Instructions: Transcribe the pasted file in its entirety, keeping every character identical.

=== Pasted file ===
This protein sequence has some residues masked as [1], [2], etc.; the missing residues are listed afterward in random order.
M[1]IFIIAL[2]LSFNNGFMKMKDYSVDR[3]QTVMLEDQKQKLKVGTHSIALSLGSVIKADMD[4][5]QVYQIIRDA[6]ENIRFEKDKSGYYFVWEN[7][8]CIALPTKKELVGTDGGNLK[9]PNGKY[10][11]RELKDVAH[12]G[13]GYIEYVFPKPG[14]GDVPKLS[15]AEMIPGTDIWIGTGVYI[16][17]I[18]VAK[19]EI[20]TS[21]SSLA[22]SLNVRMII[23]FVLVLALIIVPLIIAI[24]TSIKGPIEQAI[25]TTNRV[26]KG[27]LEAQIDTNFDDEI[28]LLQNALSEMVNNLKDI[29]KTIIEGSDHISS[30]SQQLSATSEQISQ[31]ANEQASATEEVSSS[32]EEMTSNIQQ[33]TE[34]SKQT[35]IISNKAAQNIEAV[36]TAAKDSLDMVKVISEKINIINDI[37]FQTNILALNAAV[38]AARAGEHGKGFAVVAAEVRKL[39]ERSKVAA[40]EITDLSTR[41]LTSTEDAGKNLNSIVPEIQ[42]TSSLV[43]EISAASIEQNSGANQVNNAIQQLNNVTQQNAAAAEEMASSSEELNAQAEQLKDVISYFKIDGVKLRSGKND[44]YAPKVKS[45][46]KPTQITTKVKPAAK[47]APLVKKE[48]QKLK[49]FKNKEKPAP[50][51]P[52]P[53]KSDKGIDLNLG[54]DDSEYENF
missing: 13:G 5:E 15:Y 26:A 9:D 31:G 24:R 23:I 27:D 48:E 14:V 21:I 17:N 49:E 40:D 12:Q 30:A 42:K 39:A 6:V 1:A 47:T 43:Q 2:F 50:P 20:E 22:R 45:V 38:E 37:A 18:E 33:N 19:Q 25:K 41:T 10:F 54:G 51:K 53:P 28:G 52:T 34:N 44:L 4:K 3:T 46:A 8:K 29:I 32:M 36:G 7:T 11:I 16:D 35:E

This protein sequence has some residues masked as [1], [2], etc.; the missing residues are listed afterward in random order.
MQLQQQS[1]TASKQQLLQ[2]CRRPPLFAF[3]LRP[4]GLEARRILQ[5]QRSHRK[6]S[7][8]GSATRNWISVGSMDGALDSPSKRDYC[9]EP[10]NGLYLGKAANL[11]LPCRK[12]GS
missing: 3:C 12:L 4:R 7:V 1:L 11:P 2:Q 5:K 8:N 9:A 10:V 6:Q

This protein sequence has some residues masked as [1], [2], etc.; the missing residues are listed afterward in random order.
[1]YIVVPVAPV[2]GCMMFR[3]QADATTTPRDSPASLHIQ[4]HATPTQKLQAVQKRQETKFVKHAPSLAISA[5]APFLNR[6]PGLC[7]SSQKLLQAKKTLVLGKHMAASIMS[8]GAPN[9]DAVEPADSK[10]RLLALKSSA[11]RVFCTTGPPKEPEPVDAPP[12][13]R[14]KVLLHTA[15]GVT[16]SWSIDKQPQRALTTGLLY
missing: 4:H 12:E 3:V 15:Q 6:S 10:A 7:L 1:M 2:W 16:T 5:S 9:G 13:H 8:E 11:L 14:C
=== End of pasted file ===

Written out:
This protein sequence has some residues masked as [1], [2], etc.; the missing residues are listed afterward in random order.
M[1]IFIIAL[2]LSFNNGFMKMKDYSVDR[3]QTVMLEDQKQKLKVGTHSIALSLGSVIKADMD[4][5]QVYQIIRDA[6]ENIRFEKDKSGYYFVWEN[7][8]CIALPTKKELVGTDGGNLK[9]PNGKY[10][11]RELKDVAH[12]G[13]GYIEYVFPKPG[14]GDVPKLS[15]AEMIPGTDIWIGTGVYI[16][17]I[18]VAK[19]EI[20]TS[21]SSLA[22]SLNVRMII[23]FVLVLALIIVPLIIAI[24]TSIKGPIEQAI[25]TTNRV[26]KG[27]LEAQIDTNFDDEI[28]LLQNALSEMVNNLKDI[29]KTIIEGSDHISS[30]SQQLSATSEQISQ[31]ANEQASATEEVSSS[32]EEMTSNIQQ[33]TE[34]SKQT[35]IISNKAAQNIEAV[36]TAAKDSLDMVKVISEKINIINDI[37]FQTNILALNAAV[38]AARAGEHGKGFAVVAAEVRKL[39]ERSKVAA[40]EITDLSTR[41]LTSTEDAGKNLNSIVPEIQ[42]TSSLV[43]EISAASIEQNSGANQVNNAIQQLNNVTQQNAAAAEEMASSSEELNAQAEQLKDVISYFKIDGVKLRSGKND[44]YAPKVKS[45][46]KPTQITTKVKPAAK[47]APLVKKE[48]QKLK[49]FKNKEKPAP[50][51]P[52]P[53]KSDKGIDLNLG[54]DDSEYENF
missing: 13:G 5:E 15:Y 26:A 9:D 31:G 24:R 23:I 27:D 48:E 14:V 21:I 17:N 49:E 40:D 12:Q 30:A 42:K 39:A 6:V 1:A 47:T 43:Q 2:F 50:P 20:E 22:R 45:V 38:E 37:A 18:E 33:N 19:Q 25:K 41:T 10:F 54:G 51:K 53:P 28:G 52:T 34:N 44:L 4:K 3:T 46:A 8:K 29:I 32:M 36:G 7:T 11:I 16:D 35:E

This protein sequence has some residues masked as [1], [2], etc.; the missing residues are listed afterward in random order.
MQLQQQS[1]TASKQQLLQ[2]CRRPPLFAF[3]LRP[4]GLEARRILQ[5]QRSHRK[6]S[7][8]GSATRNWISVGSMDGALDSPSKRDYC[9]EP[10]NGLYLGKAANL[11]LPCRK[12]GS
missing: 3:C 12:L 4:R 7:V 1:L 11:P 2:Q 5:K 8:N 9:A 10:V 6:Q

This protein sequence has some residues masked as [1], [2], etc.; the missing residues are listed afterward in random order.
[1]YIVVPVAPV[2]GCMMFR[3]QADATTTPRDSPASLHIQ[4]HATPTQKLQAVQKRQETKFVKHAPSLAISA[5]APFLNR[6]PGLC[7]SSQKLLQAKKTLVLGKHMAASIMS[8]GAPN[9]DAVEPADSK[10]RLLALKSSA[11]RVFCTTGPPKEPEPVDAPP[12][13]R[14]KVLLHTA[15]GVT[16]SWSIDKQPQRALTTGLLY
missing: 4:H 12:E 3:V 15:Q 6:S 10:A 7:L 1:M 2:W 16:T 5:S 9:G 13:H 8:E 11:L 14:C